DISKPART> delete partition override

DiskPart successfully deleted the selected partition.

We can now go ahead and extend our Windows Parition to consume the free space. You should however leave about 500MB room so we can recreate our recovery parition.

Expanded Windows Partition

Recreating the Recovery Partition

If you do not need your recovery environment you can stop here and enjoy your new disk space. However I highly recommend recreating the just deleted recovery enviroment. That way in case of a system failure you can easly troubleshoot and restore your system. To create a new recovery partition we first must format the remaining 500MB free space accordingly. Windows recognizes the recovery partition by the static unique id de94bba4-06d1-4d40-a16a-bfd50179d6ac and the GPT attribute bit 0x8000000000000001.

DISKPART> create part primary

DiskPart succeeded in creating the specified partition.

DISKPART> format quick fs=ntfs label="Recovery tools"

100 percent completed

DiskPart successfully formatted the volume.

DISKPART> assign letter="R"

DiskPart successfully assigned the drive letter or mount point.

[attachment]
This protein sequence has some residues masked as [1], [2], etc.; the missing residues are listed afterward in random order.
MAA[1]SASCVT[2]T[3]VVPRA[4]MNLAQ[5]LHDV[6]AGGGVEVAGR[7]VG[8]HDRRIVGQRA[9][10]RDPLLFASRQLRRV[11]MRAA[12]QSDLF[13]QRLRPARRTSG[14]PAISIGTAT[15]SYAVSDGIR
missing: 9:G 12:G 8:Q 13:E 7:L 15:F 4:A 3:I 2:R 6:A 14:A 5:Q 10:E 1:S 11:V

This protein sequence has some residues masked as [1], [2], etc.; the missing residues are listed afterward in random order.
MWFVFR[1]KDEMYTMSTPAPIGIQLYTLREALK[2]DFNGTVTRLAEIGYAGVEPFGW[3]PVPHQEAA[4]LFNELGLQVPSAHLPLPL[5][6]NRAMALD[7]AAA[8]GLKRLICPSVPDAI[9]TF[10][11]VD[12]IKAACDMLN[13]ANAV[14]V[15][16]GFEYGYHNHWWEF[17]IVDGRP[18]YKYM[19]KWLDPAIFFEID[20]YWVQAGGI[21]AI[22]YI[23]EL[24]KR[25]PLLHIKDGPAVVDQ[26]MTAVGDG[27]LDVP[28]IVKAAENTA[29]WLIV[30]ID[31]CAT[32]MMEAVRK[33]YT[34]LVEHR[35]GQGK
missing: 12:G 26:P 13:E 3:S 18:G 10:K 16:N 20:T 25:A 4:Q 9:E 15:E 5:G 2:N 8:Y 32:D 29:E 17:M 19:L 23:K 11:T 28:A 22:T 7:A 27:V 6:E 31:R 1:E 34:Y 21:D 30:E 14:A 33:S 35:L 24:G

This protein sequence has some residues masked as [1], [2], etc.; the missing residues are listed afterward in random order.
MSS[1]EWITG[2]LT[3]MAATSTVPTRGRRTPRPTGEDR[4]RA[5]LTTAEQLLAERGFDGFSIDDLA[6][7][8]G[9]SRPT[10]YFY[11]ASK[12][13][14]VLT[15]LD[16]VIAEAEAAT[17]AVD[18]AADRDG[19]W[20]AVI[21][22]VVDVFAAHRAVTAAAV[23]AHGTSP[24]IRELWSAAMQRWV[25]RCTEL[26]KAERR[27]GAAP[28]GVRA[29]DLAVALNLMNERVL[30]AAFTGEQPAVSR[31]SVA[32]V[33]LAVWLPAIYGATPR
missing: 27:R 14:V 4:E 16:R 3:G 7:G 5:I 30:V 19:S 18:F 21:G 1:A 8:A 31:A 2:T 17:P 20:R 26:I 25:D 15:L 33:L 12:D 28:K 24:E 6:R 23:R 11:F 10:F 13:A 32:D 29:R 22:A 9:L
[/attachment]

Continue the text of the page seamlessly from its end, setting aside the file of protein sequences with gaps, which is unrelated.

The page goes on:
DISKPART> set id="de94bba4-06d1-4d40-a16a-bfd50179d6ac"

DiskPart successfully set the partition ID.

DISKPART> gpt attributes=0x8000000000000001

DiskPart successfully assigned the attributes to the selected GPT partition.

DISKPART> list volume

We now have a partition that can host the Windows Recovery Environment (WinRE). In the next step we are going to extract the WinRE from the Windows Installation media and copy it to the just created volume.

Extrating the Windows Recovery Environment (WinRE)

Download the .ISO image for your version of Windows our insert your installation disk and mount it by right clicking the image. We are now going to mount the installation files and copy the winre.wim file from Windows PE. Open an admin powershell and enter the following commands.

PS C:\Windows\System32> md C:\WinPE

PS C:\Windows\System32> md C:\WinPE\mount

# Copy install.wim from the mounted installation media
PS C:\Windows\System32> copy D:\sources\install.wim C:\WinPE\

# Mount the image in readonly mode
PS C:\Windows\System32> dism /mount-wim /wimfile:C:\WinPE\install.wim /index:1 /mountdir:C:\WinPE\mount /readonly

# Extract the Windows Recovery Environment
PS C:\Windows\System32> copy C:\WinPE\mount\Windows\System32\Recovery\Winre.wim C:\WinPE\

# Unmount the image
PS C:\Windows\System32> dism /unmount-wim /mountdir:c:\WinPE\mount /discard

Installing the Windows Recovery Enviroment (WinRE)